1. Smoking Ordinance Tabled After Restaurants Protest
2. Reader Opinions
3. Blood Money
4. Not 1 Death or Sickness Etiologically Assigned to Tobacco
5. Back To Their Meddling Ways
6. Smokers' Rights Activist Takes on the Philadelphia City Council
7. Poor Dying At A Faster Rate
8. We Are Everyday People
9. From The Mailbag
"..it does not require a majority to prevail, but rather an irate, tireless minority keen to set brush fires in people's minds.."
Smoking Ordinance Tabled After Restaurants Protest:
By Michael Taylor. Area restaurateurs worried about bar receipts made it just in time for last call Thursday night, convincing the Round Rock City Council to table a smoking ordinance that would require restaurants to proclaim themselves either entirely smoking or entirely non-smoking.
The Pioneer. Michael J. McFadden, Ronald Zastavenik, M.L. Herrin, Dan Hass, Ed Sweda, Linda Krug, Jim Skoog, and more.
It is interesting that when a court action was recently launched in the U.S. against junk-food suppliers, such as McDonald's, The Gazette wrote an editorial saying that it was a ludicrous thing to do and that every individual has the right to choose what he or she eats.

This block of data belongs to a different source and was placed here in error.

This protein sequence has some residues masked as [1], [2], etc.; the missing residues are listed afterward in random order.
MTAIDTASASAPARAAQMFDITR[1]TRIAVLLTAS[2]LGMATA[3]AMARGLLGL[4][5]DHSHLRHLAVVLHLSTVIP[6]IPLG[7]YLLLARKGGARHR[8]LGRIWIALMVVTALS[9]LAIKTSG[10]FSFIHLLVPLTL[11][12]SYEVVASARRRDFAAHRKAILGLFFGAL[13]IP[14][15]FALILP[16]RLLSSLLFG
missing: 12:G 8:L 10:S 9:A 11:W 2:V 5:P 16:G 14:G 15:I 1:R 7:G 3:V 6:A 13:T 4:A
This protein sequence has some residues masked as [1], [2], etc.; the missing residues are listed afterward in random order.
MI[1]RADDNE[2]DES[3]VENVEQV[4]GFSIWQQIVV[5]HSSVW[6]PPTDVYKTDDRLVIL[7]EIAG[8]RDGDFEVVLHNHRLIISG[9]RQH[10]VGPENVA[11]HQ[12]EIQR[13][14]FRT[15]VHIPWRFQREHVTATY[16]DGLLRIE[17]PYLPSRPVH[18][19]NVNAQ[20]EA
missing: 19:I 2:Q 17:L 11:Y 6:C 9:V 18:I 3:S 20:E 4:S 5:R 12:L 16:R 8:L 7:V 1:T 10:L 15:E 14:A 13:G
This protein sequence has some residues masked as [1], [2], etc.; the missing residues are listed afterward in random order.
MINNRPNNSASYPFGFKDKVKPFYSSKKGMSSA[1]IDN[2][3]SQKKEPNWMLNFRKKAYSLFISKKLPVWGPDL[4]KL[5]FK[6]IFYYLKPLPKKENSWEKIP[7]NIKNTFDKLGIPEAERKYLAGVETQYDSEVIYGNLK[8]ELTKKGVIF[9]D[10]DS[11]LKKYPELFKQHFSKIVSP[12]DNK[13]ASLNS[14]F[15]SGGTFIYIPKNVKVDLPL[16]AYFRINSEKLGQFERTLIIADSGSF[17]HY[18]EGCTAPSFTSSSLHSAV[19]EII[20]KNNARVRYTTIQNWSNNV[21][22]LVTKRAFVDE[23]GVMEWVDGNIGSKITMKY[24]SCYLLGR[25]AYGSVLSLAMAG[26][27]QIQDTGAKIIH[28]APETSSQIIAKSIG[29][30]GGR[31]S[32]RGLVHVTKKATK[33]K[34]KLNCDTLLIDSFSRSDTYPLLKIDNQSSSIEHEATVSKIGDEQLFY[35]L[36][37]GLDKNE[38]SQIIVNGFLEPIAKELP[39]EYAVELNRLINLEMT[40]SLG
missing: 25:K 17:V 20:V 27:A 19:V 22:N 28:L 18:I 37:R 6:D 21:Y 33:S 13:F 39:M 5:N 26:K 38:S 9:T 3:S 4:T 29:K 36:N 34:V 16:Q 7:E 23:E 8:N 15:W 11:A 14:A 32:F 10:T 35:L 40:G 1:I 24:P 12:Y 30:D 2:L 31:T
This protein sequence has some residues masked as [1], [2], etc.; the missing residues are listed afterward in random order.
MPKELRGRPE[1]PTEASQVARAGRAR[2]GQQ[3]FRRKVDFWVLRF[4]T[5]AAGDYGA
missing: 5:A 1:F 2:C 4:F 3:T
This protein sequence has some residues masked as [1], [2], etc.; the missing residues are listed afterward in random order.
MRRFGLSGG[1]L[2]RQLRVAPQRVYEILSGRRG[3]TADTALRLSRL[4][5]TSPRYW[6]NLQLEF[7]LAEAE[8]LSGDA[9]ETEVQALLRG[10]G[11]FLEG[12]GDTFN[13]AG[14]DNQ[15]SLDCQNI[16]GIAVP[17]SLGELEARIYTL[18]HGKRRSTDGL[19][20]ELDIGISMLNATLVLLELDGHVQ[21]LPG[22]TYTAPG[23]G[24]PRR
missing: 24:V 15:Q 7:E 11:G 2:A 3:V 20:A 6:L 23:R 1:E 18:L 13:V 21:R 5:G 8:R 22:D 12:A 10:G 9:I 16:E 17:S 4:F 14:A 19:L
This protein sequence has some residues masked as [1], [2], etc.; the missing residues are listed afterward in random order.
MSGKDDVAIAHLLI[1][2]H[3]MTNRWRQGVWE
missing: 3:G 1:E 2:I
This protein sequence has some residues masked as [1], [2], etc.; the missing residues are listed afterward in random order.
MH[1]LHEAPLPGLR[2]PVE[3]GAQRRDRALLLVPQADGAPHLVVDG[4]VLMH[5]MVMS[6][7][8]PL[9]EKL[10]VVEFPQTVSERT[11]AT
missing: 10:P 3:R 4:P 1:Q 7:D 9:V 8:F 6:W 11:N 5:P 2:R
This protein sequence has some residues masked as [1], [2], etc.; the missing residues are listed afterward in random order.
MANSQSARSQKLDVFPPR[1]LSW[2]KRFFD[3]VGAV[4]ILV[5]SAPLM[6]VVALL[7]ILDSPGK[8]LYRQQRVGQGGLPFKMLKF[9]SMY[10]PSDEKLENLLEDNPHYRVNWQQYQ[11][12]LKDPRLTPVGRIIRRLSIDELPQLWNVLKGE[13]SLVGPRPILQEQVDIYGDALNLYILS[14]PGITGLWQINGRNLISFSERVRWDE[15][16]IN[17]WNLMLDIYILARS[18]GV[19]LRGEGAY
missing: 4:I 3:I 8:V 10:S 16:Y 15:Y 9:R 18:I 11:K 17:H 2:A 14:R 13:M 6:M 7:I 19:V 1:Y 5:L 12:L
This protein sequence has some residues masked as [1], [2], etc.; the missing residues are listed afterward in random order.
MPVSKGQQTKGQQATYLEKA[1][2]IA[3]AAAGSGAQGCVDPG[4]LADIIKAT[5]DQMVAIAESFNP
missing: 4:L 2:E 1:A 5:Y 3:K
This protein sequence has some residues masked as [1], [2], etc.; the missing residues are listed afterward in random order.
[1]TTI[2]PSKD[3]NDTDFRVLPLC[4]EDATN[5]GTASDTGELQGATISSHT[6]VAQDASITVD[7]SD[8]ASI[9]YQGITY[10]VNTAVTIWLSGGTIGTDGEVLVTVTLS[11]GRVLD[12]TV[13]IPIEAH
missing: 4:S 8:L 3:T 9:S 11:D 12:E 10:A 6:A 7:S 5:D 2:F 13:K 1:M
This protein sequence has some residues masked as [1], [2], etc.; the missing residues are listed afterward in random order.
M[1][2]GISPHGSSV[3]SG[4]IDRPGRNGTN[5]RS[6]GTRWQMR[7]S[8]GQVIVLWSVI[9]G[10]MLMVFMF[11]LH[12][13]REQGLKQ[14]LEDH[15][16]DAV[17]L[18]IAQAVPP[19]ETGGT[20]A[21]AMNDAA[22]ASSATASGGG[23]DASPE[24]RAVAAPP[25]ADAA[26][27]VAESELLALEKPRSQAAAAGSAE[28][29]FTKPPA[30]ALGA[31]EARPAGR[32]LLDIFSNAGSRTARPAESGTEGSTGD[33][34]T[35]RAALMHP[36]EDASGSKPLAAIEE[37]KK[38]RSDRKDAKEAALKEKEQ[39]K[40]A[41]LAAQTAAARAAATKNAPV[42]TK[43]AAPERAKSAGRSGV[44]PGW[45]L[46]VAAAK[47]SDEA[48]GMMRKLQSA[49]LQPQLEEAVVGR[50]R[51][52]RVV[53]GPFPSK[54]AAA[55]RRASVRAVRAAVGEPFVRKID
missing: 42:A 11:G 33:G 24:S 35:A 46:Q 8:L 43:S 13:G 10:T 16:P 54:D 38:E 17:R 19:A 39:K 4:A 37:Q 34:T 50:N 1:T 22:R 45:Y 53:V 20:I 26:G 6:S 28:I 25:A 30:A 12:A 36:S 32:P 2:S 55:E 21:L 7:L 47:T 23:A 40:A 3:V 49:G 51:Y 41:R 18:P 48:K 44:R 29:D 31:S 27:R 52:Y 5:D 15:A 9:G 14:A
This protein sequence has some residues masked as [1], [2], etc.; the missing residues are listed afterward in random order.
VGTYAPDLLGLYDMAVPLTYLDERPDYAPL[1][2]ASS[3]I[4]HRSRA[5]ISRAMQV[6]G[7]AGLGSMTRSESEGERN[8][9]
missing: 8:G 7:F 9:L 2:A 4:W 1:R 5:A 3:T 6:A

Not 1 Death or Sickness Etiologically Assigned to Tobacco:
By Dr. Simoncini, MD. All the diseases attributed to smoking are also present in non smokers. It means, in other words, that they are multifactorial, that is, the result of the interaction of tens, hundreds, sometimes thousands of factors, either known or suspected contributors - of which smoking can be one.
Back To Their Meddling Ways:
By Kerry Diotte. On Oct. 21, a public hearing will be held to get feedback on banning smoking in Edmonton restaurants, bars, bingo halls and casinos.
Smokers' Rights Activist Takes on the Philadelphia City Council:
Michael McFadden, a resident of West Philadelphia, offers his experiences with, and testimony given to, the politicians who are the key players in deciding whether or not to support smoking restrictions.
Poor Dying At A Faster Rate:
By Heather Sokoloff. However, Mr. Wilkins said the rate in Canada's richest neighbourhoods was no better than Sweden's national average rate of four deaths per 1,000.